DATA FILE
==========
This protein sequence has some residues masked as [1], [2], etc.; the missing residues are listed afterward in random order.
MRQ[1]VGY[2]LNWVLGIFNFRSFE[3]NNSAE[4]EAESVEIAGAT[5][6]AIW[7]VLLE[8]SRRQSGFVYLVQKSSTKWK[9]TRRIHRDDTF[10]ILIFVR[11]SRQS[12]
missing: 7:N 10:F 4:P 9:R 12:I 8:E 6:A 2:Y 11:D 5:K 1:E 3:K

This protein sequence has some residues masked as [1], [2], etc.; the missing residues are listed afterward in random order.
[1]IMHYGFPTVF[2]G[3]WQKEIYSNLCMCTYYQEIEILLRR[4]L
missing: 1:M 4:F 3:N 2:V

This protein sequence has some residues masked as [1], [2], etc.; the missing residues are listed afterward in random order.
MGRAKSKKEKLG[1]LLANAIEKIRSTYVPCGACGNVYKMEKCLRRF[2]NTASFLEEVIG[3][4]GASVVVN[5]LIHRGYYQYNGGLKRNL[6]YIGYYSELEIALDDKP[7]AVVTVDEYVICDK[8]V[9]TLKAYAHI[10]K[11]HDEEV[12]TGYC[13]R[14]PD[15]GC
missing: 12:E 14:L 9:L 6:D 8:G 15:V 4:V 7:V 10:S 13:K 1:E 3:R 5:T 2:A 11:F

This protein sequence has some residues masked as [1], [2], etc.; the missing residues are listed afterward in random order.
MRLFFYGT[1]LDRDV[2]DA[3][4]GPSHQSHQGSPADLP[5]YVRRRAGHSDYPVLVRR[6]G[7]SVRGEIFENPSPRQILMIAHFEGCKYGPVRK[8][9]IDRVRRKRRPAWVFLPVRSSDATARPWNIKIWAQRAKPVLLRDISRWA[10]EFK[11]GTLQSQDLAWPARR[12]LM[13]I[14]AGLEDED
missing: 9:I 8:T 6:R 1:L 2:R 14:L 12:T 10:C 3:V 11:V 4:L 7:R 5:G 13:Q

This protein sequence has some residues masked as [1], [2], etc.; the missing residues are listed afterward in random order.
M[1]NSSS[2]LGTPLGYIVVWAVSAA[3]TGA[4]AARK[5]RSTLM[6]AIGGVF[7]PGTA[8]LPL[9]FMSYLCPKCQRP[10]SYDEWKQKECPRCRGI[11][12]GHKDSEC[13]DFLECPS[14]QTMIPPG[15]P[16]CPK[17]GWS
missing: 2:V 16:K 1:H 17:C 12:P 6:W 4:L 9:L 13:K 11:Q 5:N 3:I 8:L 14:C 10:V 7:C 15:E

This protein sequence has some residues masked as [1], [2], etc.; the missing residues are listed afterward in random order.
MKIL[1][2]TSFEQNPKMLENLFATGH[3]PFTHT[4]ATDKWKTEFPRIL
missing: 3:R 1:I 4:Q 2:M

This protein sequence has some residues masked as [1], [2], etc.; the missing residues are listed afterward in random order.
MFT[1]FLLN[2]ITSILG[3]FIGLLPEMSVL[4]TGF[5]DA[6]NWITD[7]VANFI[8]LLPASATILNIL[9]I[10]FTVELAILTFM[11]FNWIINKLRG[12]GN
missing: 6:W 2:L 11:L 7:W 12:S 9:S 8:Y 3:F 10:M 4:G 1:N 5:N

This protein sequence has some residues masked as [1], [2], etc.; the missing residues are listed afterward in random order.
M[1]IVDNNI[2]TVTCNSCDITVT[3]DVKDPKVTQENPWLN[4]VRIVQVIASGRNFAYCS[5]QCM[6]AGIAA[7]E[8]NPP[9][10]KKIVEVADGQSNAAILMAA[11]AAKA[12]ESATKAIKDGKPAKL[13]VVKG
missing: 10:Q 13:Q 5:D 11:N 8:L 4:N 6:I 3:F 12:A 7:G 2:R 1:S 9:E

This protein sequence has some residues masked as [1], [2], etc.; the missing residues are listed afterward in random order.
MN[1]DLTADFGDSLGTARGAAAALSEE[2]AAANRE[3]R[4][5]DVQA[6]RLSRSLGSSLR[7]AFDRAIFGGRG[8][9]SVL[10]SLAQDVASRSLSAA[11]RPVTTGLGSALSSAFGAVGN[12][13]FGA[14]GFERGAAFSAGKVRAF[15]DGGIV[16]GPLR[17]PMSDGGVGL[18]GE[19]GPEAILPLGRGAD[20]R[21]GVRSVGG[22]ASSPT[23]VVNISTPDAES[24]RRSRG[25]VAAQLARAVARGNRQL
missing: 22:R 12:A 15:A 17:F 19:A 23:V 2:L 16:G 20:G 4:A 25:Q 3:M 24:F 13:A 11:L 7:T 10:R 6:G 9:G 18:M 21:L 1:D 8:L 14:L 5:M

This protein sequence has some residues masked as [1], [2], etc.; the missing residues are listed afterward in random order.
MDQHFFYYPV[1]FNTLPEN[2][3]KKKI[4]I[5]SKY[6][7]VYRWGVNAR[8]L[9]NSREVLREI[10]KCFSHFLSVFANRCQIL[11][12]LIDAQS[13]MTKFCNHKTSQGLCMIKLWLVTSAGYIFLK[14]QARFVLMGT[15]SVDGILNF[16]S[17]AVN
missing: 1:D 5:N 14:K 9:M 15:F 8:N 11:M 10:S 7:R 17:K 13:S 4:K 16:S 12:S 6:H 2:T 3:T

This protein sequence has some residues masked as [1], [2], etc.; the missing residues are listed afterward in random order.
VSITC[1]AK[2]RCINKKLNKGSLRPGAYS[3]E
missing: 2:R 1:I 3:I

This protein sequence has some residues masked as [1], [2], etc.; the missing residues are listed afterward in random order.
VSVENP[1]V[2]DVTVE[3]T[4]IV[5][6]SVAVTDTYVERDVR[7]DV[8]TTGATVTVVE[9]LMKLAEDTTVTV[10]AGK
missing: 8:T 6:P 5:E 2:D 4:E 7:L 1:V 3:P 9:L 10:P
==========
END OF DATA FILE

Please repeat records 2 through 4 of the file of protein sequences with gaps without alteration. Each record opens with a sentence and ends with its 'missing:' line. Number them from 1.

This protein sequence has some residues masked as [1], [2], etc.; the missing residues are listed afterward in random order.
[1]IMHYGFPTVF[2]G[3]WQKEIYSNLCMCTYYQEIEILLRR[4]L
missing: 1:M 4:F 3:N 2:V

This protein sequence has some residues masked as [1], [2], etc.; the missing residues are listed afterward in random order.
MGRAKSKKEKLG[1]LLANAIEKIRSTYVPCGACGNVYKMEKCLRRF[2]NTASFLEEVIG[3][4]GASVVVN[5]LIHRGYYQYNGGLKRNL[6]YIGYYSELEIALDDKP[7]AVVTVDEYVICDK[8]V[9]TLKAYAHI[10]K[11]HDEEV[12]TGYC[13]R[14]PD[15]GC
missing: 12:E 14:L 9:L 6:D 8:G 15:V 4:V 7:V 10:S 13:K 1:E 3:R 5:T 2:A 11:F

This protein sequence has some residues masked as [1], [2], etc.; the missing residues are listed afterward in random order.
MRLFFYGT[1]LDRDV[2]DA[3][4]GPSHQSHQGSPADLP[5]YVRRRAGHSDYPVLVRR[6]G[7]SVRGEIFENPSPRQILMIAHFEGCKYGPVRK[8][9]IDRVRRKRRPAWVFLPVRSSDATARPWNIKIWAQRAKPVLLRDISRWA[10]EFK[11]GTLQSQDLAWPARR[12]LM[13]I[14]AGLEDED
missing: 9:I 8:T 6:R 1:L 2:R 14:L 12:T 10:C 3:V 11:V 4:L 7:R 5:G 13:Q